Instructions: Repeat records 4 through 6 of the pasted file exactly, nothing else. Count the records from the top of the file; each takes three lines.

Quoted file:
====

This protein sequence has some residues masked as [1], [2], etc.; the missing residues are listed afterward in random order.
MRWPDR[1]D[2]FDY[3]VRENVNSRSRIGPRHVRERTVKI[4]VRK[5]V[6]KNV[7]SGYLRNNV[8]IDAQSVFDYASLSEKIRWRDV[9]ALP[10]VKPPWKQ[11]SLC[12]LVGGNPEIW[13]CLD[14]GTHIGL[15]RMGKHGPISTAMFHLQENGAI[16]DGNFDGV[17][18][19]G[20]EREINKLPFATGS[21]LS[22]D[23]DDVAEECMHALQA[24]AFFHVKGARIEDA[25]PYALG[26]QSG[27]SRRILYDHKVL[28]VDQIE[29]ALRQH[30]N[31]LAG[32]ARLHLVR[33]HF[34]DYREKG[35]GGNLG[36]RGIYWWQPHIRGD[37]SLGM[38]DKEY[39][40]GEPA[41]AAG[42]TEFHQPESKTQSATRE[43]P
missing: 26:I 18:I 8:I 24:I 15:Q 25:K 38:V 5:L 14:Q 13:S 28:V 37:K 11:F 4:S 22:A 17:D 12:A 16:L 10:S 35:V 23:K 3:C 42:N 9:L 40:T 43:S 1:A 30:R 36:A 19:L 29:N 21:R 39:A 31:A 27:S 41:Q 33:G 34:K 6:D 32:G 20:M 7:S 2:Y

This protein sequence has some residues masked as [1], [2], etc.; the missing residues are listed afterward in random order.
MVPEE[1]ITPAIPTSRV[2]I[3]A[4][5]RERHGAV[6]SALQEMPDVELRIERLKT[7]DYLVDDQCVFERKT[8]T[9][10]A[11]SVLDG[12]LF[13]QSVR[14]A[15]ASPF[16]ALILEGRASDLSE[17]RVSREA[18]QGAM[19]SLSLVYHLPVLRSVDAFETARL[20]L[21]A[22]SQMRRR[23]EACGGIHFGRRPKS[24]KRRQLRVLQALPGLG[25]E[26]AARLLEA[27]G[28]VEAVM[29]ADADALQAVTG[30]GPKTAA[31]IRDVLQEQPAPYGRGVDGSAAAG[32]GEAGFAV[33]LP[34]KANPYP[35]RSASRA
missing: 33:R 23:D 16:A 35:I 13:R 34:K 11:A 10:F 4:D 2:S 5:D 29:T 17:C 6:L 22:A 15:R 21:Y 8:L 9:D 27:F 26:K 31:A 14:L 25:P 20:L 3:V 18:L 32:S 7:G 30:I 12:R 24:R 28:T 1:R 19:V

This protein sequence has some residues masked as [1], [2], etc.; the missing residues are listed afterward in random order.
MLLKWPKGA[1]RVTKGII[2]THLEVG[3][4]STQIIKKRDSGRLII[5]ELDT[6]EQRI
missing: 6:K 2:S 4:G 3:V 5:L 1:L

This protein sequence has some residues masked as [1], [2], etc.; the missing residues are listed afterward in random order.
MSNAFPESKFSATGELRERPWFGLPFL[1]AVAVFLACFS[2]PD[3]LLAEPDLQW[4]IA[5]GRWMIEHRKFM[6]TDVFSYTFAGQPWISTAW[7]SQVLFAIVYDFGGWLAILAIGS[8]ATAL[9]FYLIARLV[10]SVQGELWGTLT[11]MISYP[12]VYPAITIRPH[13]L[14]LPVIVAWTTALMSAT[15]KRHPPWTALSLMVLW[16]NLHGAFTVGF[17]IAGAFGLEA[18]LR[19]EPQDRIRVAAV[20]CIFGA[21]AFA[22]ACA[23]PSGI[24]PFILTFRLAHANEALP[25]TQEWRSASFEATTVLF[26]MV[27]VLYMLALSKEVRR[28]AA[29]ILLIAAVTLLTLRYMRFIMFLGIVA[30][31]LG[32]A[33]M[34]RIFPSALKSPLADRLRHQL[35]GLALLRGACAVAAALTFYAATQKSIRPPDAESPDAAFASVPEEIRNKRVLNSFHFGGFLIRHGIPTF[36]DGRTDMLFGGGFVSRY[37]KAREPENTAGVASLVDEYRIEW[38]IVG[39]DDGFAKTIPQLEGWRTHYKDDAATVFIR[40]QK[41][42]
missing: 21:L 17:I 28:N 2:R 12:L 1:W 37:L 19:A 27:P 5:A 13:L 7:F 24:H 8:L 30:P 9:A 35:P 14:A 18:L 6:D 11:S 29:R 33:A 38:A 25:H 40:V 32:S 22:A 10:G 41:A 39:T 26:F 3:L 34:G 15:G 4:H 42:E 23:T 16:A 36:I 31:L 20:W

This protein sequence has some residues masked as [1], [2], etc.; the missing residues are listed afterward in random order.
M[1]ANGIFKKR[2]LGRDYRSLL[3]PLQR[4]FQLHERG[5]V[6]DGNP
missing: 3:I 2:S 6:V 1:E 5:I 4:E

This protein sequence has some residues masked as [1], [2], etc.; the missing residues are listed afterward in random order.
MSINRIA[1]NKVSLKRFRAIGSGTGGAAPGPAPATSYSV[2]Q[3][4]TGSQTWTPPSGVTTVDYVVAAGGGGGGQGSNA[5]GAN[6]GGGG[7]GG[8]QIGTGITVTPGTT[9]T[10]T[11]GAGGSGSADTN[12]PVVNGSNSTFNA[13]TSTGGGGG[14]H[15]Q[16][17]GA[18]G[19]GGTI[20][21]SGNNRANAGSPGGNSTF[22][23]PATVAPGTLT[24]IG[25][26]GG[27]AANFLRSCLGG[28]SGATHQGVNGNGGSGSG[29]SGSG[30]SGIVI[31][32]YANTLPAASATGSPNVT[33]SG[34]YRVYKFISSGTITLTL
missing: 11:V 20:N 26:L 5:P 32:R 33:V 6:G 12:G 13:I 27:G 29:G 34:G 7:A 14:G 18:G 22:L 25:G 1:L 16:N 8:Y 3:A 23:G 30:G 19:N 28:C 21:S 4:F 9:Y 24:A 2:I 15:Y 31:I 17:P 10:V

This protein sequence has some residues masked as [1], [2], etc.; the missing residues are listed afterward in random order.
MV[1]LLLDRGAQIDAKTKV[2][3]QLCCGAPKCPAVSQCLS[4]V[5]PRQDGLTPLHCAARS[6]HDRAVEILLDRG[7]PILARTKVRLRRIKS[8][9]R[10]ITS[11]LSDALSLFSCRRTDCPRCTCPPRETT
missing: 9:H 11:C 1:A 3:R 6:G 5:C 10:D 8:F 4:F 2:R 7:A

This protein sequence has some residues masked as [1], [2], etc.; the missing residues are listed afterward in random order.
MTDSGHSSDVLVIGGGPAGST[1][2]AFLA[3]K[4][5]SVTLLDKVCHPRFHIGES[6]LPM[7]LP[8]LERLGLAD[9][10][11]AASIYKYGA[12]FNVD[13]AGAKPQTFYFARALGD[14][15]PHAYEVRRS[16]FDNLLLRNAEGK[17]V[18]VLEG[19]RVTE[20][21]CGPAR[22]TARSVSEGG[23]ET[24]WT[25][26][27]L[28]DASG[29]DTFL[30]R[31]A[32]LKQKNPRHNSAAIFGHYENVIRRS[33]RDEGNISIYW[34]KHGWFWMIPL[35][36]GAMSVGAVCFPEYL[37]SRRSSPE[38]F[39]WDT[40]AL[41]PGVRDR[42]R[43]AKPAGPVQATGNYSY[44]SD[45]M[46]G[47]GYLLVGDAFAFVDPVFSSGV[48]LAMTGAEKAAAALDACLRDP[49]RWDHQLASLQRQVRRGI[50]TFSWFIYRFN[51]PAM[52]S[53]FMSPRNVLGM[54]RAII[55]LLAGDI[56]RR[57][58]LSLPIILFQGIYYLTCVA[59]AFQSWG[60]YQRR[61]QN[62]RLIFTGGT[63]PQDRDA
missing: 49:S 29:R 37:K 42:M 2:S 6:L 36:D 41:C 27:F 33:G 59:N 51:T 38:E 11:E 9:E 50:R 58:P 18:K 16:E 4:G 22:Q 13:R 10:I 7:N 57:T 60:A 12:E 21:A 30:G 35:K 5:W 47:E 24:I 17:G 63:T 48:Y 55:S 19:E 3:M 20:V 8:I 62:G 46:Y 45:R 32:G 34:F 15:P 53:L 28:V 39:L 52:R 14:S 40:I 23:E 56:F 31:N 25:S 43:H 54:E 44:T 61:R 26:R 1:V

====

This protein sequence has some residues masked as [1], [2], etc.; the missing residues are listed afterward in random order.
MSNAFPESKFSATGELRERPWFGLPFL[1]AVAVFLACFS[2]PD[3]LLAEPDLQW[4]IA[5]GRWMIEHRKFM[6]TDVFSYTFAGQPWISTAW[7]SQVLFAIVYDFGGWLAILAIGS[8]ATAL[9]FYLIARLV[10]SVQGELWGTLT[11]MISYP[12]VYPAITIRPH[13]L[14]LPVIVAWTTALMSAT[15]KRHPPWTALSLMVLW[16]NLHGAFTVGF[17]IAGAFGLEA[18]LR[19]EPQDRIRVAAV[20]CIFGA[21]AFA[22]ACA[23]PSGI[24]PFILTFRLAHANEALP[25]TQEWRSASFEATTVLF[26]MV[27]VLYMLALSKEVRR[28]AA[29]ILLIAAVTLLTLRYMRFIMFLGIVA[30][31]LG[32]A[33]M[34]RIFPSALKSPLADRLRHQL[35]GLALLRGACAVAAALTFYAATQKSIRPPDAESPDAAFASVPEEIRNKRVLNSFHFGGFLIRHGIPTF[36]DGRTDMLFGGGFVSRY[37]KAREPENTAGVASLVDEYRIEW[38]IVG[39]DDGFAKTIPQLEGWRTHYKDDAATVFIR[40]QK[41][42]
missing: 21:L 17:I 28:N 2:R 12:L 1:W 37:L 19:A 27:P 5:A 13:L 7:F 24:H 8:L 30:P 9:A 35:P 14:A 18:L 6:D 11:S 29:R 33:A 38:A 25:H 40:V 32:S 22:A 10:G 41:A 39:T 26:F 3:L 34:G 15:G 4:H 42:E 23:T 16:A 36:I 31:L 20:W

This protein sequence has some residues masked as [1], [2], etc.; the missing residues are listed afterward in random order.
M[1]ANGIFKKR[2]LGRDYRSLL[3]PLQR[4]FQLHERG[5]V[6]DGNP
missing: 3:I 2:S 6:V 1:E 5:I 4:E

This protein sequence has some residues masked as [1], [2], etc.; the missing residues are listed afterward in random order.
MSINRIA[1]NKVSLKRFRAIGSGTGGAAPGPAPATSYSV[2]Q[3][4]TGSQTWTPPSGVTTVDYVVAAGGGGGGQGSNA[5]GAN[6]GGGG[7]GG[8]QIGTGITVTPGTT[9]T[10]T[11]GAGGSGSADTN[12]PVVNGSNSTFNA[13]TSTGGGGG[14]H[15]Q[16][17]GA[18]G[19]GGTI[20][21]SGNNRANAGSPGGNSTF[22][23]PATVAPGTLT[24]IG[25][26]GG[27]AANFLRSCLGG[28]SGATHQGVNGNGGSGSG[29]SGSG[30]SGIVI[31][32]YANTLPAASATGSPNVT[33]SG[34]YRVYKFISSGTITLTL
missing: 11:V 20:N 26:L 5:P 32:R 33:V 6:G 12:G 13:I 27:G 29:G 34:G 7:A 14:G 18:G 22:L 25:G 1:L 16:N 8:Y 3:A 23:G 30:G 19:N 28:C 21:S 4:F 9:Y 24:A 2:I 15:Y 31:I 17:P 10:V